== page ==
A few months ago I published an essay explaining the reasons why I feel that, not only as a minister but as a Christian and a human being, I am compelled to speak out in opposition to injustice and against the harsh treatment of the “least of these” as Jesus calls them. What I did not write about in that essay, was what happens when you face fall out from speaking out.
Jesus makes it pretty clear in his teachings that we have a gospel mandate to speak for the “least of these” in our daily lives. Now, the “least of these” might be in our city or town or they might be in another state or even another country, the point is, we have a gospel mandate, command if you will, to speak out in and on their behalf. Jesus also warns us that if and when we do speak out, we have to be prepared for the inevitable blowback that comes from such opposition.
In a recent United Church of Christ Daily Devotional, Tony Robinson writes that “If you want to make a difference, you will face some heat.” Tony then goes on to tell the story of Shadrach, Meshach, and Abednego. The story is that three refused to bow to anyone except God and that got them in a bit of trouble. Read the rest of the Daily Devotion Here.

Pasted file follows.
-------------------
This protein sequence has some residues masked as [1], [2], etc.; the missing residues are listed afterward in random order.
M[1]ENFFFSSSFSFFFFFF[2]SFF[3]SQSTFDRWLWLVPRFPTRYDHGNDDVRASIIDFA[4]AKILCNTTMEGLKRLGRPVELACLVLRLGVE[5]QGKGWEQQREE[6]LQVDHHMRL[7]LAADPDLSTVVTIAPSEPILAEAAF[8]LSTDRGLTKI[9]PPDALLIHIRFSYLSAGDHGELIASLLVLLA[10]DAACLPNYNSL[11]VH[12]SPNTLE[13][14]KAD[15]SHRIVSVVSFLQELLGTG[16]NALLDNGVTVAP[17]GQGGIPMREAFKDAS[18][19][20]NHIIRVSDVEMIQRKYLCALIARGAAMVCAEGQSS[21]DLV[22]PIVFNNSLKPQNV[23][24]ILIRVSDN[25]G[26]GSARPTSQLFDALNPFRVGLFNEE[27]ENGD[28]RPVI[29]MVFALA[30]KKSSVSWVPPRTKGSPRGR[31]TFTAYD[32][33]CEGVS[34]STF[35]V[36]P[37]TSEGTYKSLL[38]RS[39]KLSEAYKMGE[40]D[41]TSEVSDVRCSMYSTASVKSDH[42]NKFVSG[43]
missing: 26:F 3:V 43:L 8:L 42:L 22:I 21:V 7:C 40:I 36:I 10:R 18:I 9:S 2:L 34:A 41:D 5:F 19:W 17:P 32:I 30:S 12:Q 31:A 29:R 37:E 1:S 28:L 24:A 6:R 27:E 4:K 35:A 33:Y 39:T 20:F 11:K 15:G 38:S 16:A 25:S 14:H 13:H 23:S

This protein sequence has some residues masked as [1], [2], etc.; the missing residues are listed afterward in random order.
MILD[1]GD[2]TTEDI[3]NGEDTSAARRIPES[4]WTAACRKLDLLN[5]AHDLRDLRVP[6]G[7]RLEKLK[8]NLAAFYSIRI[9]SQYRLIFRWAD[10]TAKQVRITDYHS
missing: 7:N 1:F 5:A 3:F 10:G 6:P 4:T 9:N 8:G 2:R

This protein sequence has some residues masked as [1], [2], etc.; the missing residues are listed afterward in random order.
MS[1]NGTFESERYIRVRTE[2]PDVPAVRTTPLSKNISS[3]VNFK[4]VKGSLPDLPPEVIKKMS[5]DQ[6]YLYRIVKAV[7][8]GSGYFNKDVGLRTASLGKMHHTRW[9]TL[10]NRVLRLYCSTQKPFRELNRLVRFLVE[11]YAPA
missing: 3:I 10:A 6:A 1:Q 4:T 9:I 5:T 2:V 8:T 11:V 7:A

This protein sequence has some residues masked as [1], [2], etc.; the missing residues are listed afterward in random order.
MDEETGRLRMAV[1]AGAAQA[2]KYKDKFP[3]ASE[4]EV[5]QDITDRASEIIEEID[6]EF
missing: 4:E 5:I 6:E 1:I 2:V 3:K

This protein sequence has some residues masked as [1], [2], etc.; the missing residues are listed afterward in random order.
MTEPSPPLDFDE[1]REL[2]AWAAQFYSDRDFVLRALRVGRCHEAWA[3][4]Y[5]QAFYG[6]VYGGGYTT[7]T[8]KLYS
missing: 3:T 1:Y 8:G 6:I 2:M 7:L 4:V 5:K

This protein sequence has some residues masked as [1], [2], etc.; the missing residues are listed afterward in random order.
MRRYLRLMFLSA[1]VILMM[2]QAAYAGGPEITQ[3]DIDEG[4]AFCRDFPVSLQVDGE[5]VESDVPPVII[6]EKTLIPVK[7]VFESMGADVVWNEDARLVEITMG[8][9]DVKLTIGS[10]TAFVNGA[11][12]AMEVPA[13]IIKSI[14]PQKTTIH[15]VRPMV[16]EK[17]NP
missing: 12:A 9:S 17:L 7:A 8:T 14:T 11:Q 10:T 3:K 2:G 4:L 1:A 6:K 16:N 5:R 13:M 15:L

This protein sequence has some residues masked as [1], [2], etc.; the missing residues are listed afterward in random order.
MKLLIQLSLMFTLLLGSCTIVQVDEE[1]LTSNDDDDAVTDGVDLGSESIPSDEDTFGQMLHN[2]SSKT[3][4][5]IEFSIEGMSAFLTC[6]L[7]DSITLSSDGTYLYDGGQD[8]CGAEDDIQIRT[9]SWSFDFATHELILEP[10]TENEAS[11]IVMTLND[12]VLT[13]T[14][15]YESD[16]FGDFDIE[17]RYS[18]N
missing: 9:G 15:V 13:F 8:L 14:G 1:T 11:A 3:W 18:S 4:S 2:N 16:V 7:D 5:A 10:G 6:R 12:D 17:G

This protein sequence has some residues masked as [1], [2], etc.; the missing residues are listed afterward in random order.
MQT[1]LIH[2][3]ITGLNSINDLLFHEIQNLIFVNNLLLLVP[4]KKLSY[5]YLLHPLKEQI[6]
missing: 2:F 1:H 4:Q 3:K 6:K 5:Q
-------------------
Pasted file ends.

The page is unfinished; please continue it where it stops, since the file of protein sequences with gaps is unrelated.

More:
The point of the story is if we are afraid to speak because of the consequences of our speaking out then we need to pray for the support and guidance of the Holy Spirit. It has been said by many that not speaking out in the face of injustice is akin to supporting the inequity. Not everyone is called to march, and not everyone is called to protest, but we are all called to speak out, and one way to do that is to support those who do.
Those who directly speak out will face a lot of opposition, I believe more so today than ever before, and they will need our support. If your pastor or minister is speaking out for the “least of these” and she/he is getting heat from folks in the congregation, come to their aid do not abandon them in their time of need. Speak out in support of those who are speaking out it will truly make a difference in their lives as well as the lives of the “least of these.”